Keith Greenfield is a chartered engineer with a background in transport and telecoms. He joined Wightlink as CEO in June last year, having previously been managing director of Heathrow Express. He talks to Tom Stroud.
You’ve been in post for almost a year now. What have you found?
Our starting point is a safe and reliable service run by a very dedicated team. We will build on that with the kind of customer service experience that people expect these days. We have a good service and I want it to be a great service. I’m the first to admit that I would like Wightlink to have a more consistently good reputation and it’s important to listen to customer feedback to help build that.
I want the ferry service to the Isle of Wight to become part of the pleasure of visiting the Island. A key part of my vision for the business is that the “Isle of Wight experience” begins at our mainland terminals, where customers can buy Island products and read Isle of Wight newspapers, and feel like they’re already a part of the Island.
How can you engage with the Island’s business community?
Island businesses are an important part of our customer base, and they are increasingly our suppliers too. We are trying wherever possible to source products from the Island. One of our retail outlets on the St Clare ferry is almost exclusively Isle of Wight food and beverage products. There’s a new engagement around suppliers and we’re interested to hear from anyone in that way. The great thing is that the Island has so many wonderful products, whether it’s beer or ice cream.
Island businesses are our customers too and we’ve had productive meetings. Hauliers have demanding challenges these days regarding timed drops on the mainland and we’re an important part of their service. Farmers taking cattle to and from market have their own needs. I want to understand the specific needs of businesses so that we can meet them. Listening to what our customers are telling us is massively important. If things go wrong we need to communicate the reasons why. We need to get that as right as we can.
The role of a ferry company is much discussed and opinions are strongly held. Your position must involve quite a lot of politics.
I enjoy that challenge of my role. People need to feel that we are listening and that we are responding. I’ve run several transport businesses now and they are always a part of the community. They can’t run in isolation. It’s a fantastic job and I love every minute of it. The truth is we’re already the Island’s largest cross-Solent operator so growing the Isle of Wight as a business community and a tourist destination is right for the Island and for us as a commercial business. We are a privately owned business but we aren’t purely a private enterprise. We are very aware of our essential public service role. I’m also genuinely a salesman for the Island because it’s a fabulous place to run a business and to visit and to live.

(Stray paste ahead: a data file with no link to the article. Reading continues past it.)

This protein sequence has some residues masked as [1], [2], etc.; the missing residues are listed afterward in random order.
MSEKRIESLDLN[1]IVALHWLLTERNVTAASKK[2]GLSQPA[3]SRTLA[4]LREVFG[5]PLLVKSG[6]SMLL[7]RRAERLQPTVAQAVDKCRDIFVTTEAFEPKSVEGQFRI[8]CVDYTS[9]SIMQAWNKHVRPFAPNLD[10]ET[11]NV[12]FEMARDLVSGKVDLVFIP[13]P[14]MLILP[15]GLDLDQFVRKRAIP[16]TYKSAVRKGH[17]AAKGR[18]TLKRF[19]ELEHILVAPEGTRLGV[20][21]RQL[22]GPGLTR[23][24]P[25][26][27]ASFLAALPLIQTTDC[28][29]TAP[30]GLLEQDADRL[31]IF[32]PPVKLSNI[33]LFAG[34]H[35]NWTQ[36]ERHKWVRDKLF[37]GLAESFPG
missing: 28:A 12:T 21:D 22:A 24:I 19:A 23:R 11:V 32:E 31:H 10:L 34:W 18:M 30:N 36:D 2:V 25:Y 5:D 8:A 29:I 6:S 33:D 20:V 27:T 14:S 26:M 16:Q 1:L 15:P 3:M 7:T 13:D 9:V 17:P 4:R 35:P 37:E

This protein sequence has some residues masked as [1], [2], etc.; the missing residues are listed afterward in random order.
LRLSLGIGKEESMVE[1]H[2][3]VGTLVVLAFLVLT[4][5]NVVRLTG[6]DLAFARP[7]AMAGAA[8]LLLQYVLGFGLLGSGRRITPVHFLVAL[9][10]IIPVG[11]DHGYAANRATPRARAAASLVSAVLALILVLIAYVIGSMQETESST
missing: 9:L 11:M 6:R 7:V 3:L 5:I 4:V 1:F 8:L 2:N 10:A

These are interesting times for businesses, whether it’s Article 50 or the changing valuation of the pound. How do things look from your perspective?
I’m not concerned about a fall-off in business because of Brexit and if anything there might be an upside to it all. The Isle of Wight is 20% cheaper to foreign visitors than it was a year ago, and relatively more attractive to British holidaymakers. With new restrictions on air travel, people are more likely to stay in the UK for their holiday. I think the Isle of Wight is on more people’s agendas now. Our job is to make sure that they have an easy crossing to the Island.
It’s also a time of investment in the business…
Yes, it’s a very exciting time. Wightlink’s new owners bought the company two years ago. They halved the company’s debt and signed off on investments of £45 million in terminal improvements and a new flagship. I’m lucky to have arrived at a time when we’re delivering on that investment with new facilities, in place from July this year, with double-deck unloading for the St Clare with a new double height linkspan at Fishbourne. That will speed up our loading and unloading, ahead of bringing in our new flagship next year.
How do you want to develop Ryde Pier?
Wightlink has some fantastic assets in our ports and one of them is Ryde Pier. It’s 200 years old and was originally built as an attraction as much as a landing point. My vision is to restore its status as a leisure destination on the Island, for mainland visitors as well as Islanders. I’m keen to hear from potential developers with experience who would be prepared to invest, with us, in the future of the pier. We’re having these conversations at the moment with several developers and I’m open to ideas. It would be fantastic for Ryde Pier to become something that everyone can be proud of and will want to visit.